Is It Even Possible to Contain COVID-19?

By: Alex Berezow


Extraordinary times call for extraordinary measures. At least two different countries, China and Italy, have turned this aphorism into an official government response to the coronavirus, issuing quarantines that cover millions of people and enforcing extraordinary lifestyle changes. But these kinds of measures can’t last forever.

The public is willing to tolerate massive disruptions to daily life only when it believes the disruptions will end. When they don’t, economic and perhaps social unrest will ensue. That is why the question, “Should the coronavirus be contained at all costs?” is geopolitically relevant.

Before we can answer that question, however, we must first answer if SARS-CoV-2 (the official name of the new coronavirus) is an extraordinary virus and if it’s even possible to contain it at this point.

SARS-CoV-2, and the disease it causes called COVID-19, is in some ways extraordinary. Four strains of coronavirus are among the 200 causes of the common cold. But they aren’t typically lethal.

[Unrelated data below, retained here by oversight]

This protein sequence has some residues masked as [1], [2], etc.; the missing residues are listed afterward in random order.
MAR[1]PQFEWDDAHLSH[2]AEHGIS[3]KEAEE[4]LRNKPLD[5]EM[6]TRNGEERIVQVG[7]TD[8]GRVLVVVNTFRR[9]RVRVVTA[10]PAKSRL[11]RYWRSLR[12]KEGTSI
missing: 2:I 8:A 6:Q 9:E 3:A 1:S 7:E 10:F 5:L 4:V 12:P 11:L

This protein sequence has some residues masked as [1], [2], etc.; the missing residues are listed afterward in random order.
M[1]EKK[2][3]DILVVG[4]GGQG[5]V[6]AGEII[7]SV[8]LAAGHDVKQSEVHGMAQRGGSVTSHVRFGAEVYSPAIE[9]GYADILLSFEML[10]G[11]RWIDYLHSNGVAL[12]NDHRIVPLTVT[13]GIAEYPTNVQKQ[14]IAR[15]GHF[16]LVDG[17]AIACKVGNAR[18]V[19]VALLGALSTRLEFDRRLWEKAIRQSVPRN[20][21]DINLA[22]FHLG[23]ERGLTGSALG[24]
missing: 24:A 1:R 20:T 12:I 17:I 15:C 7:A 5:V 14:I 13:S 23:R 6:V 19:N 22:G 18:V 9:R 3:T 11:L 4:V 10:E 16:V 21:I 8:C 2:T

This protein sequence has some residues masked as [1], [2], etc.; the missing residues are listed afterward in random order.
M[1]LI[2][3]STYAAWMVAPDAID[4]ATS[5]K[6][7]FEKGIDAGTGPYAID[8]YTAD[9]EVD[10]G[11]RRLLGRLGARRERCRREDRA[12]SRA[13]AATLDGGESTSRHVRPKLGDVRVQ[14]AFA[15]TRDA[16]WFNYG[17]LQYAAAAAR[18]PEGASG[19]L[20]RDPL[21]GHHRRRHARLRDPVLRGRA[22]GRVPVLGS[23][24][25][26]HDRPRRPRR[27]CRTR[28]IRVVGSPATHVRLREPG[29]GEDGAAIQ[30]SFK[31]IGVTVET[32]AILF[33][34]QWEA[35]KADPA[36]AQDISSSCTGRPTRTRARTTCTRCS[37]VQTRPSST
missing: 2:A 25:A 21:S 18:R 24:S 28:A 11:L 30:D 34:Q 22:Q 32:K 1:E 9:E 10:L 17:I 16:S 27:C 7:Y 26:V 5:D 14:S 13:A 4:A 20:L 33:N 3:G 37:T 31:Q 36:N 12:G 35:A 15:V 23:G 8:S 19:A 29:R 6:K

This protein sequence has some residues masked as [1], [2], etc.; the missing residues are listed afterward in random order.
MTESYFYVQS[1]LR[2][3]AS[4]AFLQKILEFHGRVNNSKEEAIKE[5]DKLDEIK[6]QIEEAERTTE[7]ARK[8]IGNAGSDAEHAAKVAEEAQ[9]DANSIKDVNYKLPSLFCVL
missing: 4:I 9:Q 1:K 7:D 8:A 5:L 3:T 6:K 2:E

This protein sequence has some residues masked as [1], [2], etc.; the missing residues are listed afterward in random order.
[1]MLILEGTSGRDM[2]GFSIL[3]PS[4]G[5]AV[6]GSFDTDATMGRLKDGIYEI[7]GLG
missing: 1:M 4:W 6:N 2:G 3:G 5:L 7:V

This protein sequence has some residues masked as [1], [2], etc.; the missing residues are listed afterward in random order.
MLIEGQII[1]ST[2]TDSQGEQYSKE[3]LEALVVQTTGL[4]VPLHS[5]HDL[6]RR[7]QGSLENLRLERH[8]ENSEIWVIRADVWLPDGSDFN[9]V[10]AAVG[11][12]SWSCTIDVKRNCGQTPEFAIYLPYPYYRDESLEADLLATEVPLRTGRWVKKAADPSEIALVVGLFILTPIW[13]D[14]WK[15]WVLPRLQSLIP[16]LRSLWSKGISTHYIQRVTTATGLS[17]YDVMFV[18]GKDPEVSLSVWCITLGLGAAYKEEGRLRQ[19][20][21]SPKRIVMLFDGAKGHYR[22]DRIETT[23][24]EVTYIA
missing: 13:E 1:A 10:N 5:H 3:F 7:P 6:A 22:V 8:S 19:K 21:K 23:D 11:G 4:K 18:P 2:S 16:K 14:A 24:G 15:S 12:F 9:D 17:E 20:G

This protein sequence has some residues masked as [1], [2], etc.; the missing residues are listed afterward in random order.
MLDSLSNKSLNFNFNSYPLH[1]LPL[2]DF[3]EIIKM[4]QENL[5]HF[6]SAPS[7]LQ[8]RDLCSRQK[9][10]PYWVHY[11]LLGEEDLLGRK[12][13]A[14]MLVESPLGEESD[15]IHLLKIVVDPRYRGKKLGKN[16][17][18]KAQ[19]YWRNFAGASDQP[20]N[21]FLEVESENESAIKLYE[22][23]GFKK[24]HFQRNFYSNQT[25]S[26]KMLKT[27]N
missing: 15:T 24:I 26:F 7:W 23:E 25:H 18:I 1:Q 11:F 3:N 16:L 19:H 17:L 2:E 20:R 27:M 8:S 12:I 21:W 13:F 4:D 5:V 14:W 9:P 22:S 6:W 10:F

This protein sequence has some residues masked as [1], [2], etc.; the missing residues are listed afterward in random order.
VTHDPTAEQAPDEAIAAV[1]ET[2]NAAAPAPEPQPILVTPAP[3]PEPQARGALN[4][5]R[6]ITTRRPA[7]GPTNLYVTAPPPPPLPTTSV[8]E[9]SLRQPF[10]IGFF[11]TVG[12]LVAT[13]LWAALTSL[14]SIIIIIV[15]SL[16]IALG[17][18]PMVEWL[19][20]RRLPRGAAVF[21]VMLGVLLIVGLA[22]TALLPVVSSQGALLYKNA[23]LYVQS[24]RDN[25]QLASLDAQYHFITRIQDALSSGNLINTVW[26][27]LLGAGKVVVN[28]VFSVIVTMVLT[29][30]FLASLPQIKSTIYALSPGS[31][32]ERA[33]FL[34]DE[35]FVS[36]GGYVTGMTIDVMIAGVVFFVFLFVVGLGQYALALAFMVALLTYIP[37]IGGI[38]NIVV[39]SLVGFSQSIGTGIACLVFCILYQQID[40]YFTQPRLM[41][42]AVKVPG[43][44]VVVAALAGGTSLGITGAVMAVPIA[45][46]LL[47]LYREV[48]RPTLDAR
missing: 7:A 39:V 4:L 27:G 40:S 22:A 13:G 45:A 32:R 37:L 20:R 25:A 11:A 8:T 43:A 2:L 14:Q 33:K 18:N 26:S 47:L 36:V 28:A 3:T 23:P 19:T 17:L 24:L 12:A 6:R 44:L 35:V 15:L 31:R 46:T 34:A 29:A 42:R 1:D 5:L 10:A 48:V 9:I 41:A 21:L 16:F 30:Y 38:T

The other two coronaviruses, SARS (severe acute respiratory syndrome) and MERS (Middle East respiratory syndrome), had very high case-fatality rates but infected far fewer people. For these reasons, SARS-CoV-2 is like a deadly version of the common cold and, thus, unlike any other coronavirus we’ve seen.

Moreover, it’s not acting like typical respiratory viruses, which can hit young children and the elderly especially hard. Instead, SARS-CoV-2 has minimal impact on children (though it can still infect them, and children can spread it to others). Bizarrely for a respiratory virus, it has been detected in stool samples, indicating possible fecal-oral transmission. Though the entire human population should be immunologically susceptible, the virus is not spreading as quickly as influenza. Flu season lasts from October to March.